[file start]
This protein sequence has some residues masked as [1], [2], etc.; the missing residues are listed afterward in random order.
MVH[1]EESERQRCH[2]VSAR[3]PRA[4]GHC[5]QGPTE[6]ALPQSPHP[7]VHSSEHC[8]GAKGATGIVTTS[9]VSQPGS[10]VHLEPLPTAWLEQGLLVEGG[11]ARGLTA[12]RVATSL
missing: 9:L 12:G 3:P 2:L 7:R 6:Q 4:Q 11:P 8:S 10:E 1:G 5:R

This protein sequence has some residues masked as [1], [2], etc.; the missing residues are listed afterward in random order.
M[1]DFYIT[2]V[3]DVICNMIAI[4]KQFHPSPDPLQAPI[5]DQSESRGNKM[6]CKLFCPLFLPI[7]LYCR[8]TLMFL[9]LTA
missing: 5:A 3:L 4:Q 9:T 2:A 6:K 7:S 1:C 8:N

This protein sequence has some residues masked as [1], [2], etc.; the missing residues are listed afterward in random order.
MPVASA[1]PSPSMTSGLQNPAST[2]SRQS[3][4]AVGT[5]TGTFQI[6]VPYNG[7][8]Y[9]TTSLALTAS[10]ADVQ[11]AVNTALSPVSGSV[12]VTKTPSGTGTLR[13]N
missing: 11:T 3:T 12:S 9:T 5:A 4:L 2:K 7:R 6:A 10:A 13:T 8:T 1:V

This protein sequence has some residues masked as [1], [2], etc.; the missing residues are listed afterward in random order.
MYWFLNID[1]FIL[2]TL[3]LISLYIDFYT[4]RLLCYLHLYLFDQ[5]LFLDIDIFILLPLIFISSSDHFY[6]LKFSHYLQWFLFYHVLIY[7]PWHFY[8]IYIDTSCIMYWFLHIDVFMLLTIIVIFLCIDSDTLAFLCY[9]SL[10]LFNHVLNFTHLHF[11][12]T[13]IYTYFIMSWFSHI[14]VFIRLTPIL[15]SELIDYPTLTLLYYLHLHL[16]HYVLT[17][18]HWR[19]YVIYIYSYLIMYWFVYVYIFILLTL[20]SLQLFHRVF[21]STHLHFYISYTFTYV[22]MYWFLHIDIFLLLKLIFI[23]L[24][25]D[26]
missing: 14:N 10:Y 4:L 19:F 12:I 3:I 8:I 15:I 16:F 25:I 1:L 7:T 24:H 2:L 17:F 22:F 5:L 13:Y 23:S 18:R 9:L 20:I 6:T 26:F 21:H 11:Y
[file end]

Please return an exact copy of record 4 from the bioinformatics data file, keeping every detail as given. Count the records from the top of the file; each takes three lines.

This protein sequence has some residues masked as [1], [2], etc.; the missing residues are listed afterward in random order.
MYWFLNID[1]FIL[2]TL[3]LISLYIDFYT[4]RLLCYLHLYLFDQ[5]LFLDIDIFILLPLIFISSSDHFY[6]LKFSHYLQWFLFYHVLIY[7]PWHFY[8]IYIDTSCIMYWFLHIDVFMLLTIIVIFLCIDSDTLAFLCY[9]SL[10]LFNHVLNFTHLHF[11][12]T[13]IYTYFIMSWFSHI[14]VFIRLTPIL[15]SELIDYPTLTLLYYLHLHL[16]HYVLT[17][18]HWR[19]YVIYIYSYLIMYWFVYVYIFILLTL[20]SLQLFHRVF[21]STHLHFYISYTFTYV[22]MYWFLHIDIFLLLKLIFI[23]L[24][25]D[26]
missing: 14:N 10:Y 4:L 19:F 12:I 3:I 8:I 15:I 16:F 25:I 1:L 7:T 24:H 2:L 17:F 22:F 5:L 13:Y 23:S 18:R 9:L 20:I 6:T 26:F 21:H 11:Y